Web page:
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  1. #1
    Eric Laney's Avatar
    Eric Laney Guest

    Default Propane line advice needed

    I live in a pier and beam home in the country. I currently have a propane tank in the back yard with buried galvanized pipe running from the tank, then under the house to a propane water heater in our hallway. I added a propane stove and a plumber teed in a length of CSST from the water heater stub to the kitchen stove. I would now like to move the water heater from the hallway to the garage. This means I need to run a new line under ground from the tank to the garage wall for the water heater. My plan is to then unhook one end of the CSST at the old water heater location, pass it through the kitchen wall, attach to exterior wall and tee into the new line at the garage wall location. I was going to use 3/4 soft copper with flare fittings from the tank, underground to the garage wall, then black pipe through the wall. At the outside I would add a threaded tee for the CSST to attach. The soil is clay alkaline, though I have seen many buried copper pipes hold up just fine after decades in this area. Just wanted to submit this plan for suggestions and tips. I read somewhere that one should use copper pipe that is rated for propane?

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  2. #2
    Join Date
    Mar 2007
    Plano, Texas

    Default Re: Propane line advice needed

    Eric, I would get in touch with your propane supplier for suggestions on the type of underground supply line to use. They should be familiar with any problems with corrosion, etc. Copper is the material of choice around here for propane but since some areas have corrosive soils talking to a local expert would be wise. Also, there is a CSST product designed for a outdoor use that may be a cheaper choice than copper.

    Jim Luttrall
    Plano, Texas

  3. #3
    Join Date
    Mar 2007
    Near Philly, Pa.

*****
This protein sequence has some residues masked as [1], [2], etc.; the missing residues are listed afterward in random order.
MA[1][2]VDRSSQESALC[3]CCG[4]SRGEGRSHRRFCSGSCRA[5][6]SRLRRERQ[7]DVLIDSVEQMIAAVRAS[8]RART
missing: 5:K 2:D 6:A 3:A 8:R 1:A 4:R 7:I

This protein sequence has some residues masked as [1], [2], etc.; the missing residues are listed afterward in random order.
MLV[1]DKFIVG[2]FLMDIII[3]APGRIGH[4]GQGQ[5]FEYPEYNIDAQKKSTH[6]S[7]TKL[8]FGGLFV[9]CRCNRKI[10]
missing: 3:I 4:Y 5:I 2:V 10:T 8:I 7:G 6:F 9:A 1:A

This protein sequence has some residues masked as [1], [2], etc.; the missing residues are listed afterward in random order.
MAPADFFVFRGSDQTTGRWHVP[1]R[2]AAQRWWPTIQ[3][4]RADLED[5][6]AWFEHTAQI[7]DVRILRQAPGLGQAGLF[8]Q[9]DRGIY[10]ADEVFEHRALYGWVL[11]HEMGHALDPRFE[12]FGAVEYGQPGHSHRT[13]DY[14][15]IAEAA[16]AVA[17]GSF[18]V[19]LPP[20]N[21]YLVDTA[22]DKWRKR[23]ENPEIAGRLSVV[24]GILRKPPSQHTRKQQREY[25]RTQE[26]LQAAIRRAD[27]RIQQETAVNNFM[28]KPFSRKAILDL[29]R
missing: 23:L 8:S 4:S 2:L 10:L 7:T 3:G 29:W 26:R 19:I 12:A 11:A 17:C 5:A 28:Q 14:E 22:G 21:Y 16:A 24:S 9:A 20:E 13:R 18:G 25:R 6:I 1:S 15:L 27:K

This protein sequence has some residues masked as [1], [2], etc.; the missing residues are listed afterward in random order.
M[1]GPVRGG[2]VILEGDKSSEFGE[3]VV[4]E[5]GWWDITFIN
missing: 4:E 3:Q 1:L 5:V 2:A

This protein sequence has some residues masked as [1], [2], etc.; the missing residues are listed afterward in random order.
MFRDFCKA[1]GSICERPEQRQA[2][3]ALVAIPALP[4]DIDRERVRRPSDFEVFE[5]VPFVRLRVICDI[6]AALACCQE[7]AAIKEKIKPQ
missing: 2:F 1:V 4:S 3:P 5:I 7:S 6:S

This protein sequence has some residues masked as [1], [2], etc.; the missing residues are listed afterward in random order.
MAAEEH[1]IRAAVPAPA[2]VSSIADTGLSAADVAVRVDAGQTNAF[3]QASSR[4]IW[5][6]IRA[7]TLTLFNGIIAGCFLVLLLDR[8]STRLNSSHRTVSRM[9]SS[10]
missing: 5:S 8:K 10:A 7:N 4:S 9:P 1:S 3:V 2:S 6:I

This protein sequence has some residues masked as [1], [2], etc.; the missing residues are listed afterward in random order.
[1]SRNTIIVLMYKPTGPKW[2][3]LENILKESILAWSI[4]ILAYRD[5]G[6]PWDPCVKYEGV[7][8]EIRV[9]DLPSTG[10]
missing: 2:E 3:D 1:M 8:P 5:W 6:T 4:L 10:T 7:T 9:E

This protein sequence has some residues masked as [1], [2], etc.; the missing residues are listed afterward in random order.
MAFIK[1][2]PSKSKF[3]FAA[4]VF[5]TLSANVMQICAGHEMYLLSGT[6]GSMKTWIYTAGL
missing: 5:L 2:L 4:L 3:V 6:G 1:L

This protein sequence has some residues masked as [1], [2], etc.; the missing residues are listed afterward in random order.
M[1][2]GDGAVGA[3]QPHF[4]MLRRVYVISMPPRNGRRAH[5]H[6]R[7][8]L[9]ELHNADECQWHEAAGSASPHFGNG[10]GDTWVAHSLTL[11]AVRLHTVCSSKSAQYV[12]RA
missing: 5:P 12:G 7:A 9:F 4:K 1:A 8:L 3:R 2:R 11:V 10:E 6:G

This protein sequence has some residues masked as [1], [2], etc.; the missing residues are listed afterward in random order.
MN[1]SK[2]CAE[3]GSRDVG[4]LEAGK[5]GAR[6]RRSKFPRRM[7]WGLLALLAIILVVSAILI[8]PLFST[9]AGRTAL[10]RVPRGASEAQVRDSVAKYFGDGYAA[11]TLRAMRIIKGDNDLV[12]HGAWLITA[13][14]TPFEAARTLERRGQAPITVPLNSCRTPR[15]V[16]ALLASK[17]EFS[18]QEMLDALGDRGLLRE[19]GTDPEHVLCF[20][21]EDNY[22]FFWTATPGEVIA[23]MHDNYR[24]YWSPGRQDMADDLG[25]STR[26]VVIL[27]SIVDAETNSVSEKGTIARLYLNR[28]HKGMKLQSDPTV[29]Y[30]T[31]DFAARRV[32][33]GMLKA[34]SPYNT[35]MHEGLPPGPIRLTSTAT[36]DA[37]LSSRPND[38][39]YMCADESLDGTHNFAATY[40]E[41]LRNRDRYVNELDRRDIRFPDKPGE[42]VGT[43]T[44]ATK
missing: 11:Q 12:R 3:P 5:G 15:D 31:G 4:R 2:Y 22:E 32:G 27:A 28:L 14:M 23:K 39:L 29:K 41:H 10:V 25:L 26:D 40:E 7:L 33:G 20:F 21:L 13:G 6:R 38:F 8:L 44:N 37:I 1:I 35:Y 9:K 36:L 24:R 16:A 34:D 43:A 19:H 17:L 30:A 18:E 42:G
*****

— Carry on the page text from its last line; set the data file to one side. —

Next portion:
Cool Re: Propane line advice needed

    You'll want either polyethylene coated copper or PE tubing. You'll want the second stage regulator at the house as close to the appliances as possible. You'll want a gas fitter or plumber to check the sizing charts to confirm tubing size and not guesstimate.

    Undersized lines can cause delayed ignition, sooting, low heat output and callbacks. Get it done right.


    Keep the fire in the fireplace.

  4. #4
    Jack Ahern's Avatar
    Jack Ahern Guest

    Default Re: Propane line advice needed

    My 2 cents: I'm old school. After three generations of master plumbers/gas fitters(Aherns), I will only have black iron pipe in my building. OK to come off of the pipe with approved flex. to the appliance. We (Boston Area) lose some houses because of "leaking gas" that ignites.
    I like gas (methane or propane) in my house, but I have to be convinced that only competent licensed mechanics have installed/worked on the system.
    The State of Maine allows copper tubing use thru out the buildings./ The Brothers Ahern reworked the Bridgton Maine house to our satisfaction.
    My advice-- have a licensed mechanic provide you with advice(sizing), material, and labor regarding any gas installation. Don't fool around with gas.
    Go Pats


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